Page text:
This I Believe

LauraJo - Eureka Springs, Arkansas
Entered on September 8, 2006
Age Group: 30 - 50

Just once or twice I found myself doing something which, without any conscious action or thought on my part, has had a profound effect. That it has happens at all confirms my belief that, for just a minute, I have been the instrument of a higher power.

In 1980 I was in a training class at Ft. Benjamin Harrison near Indianapolis. There were about 40 of us in the class. One of my classmates was about to be a father and his wife was able to be with him, which was unusual. The child was due soon and as there was no family nearby, we decided to throw them a shower. The hat was passed and another woman and I were asked to go shopping. Off to the department store. After looking at outfits, silver-plated cups and spoons, and even totes and diaper bags, I spotted it – a beautiful blanket, hand-woven in Germany. Made of soft, fine lamb’s wool, it was a luxury that a young officer could not have afforded. I picked it up and without discussion carried it to the register. Within minutes we carried it away boxed and gift-wrapped.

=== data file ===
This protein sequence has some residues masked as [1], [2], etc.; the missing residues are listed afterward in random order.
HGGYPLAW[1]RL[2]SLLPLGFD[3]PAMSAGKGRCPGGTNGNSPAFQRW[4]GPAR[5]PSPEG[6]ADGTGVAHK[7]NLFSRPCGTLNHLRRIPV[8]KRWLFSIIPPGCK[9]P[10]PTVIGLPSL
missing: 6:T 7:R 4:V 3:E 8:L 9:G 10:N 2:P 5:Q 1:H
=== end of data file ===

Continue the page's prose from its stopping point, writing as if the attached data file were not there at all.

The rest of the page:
A few days later, after training was over, we all gathered for the party. Those officers who had spouses brought them to join in this celebration for the new family. After the obligatory punch, cookies and congratulations we handed over the gift. The expectant mother pulled the bow, unwrapped the paper, opened the box – and immediately burst into deep, heart wrenching sobs. She collapsed in her chair and her husband, in tears, offered comfort. Everyone in the room sat or stood in their places in stunned silence. I was panicked. What had happened? – how could this beautiful thing cause such a reaction?

After a few minutes she calmed. Her husband shared this: The previous years they had been stationed in Germany. They had their first child there, a boy who died shortly after birth. He was buried there; far away in a tiny coffin, wrapped in a blanket. When she found out she was expecting she began wishing that she has saved that blanket for the new baby, so he or she would have something of their brother’s. This wish grew over the months and became something she talked about often and would cry over.

This was the blanket. Her tears of grief became tears of disbelief and then happiness. Months later I received word that their new baby was healthy and the story of the blanket was told to all their family and friends and was perceived to be something that both helped her grieve and also ready herself for their new child.

There is no reason, no ESP, no way I could have known to buy that blanket. My shopping companion could just have easily picked it up and said “this is it!”

Every morning I go outside say my prayers. One prayer is that Grandmother and Grandfather will guide my footsteps. I believe that sometimes they do.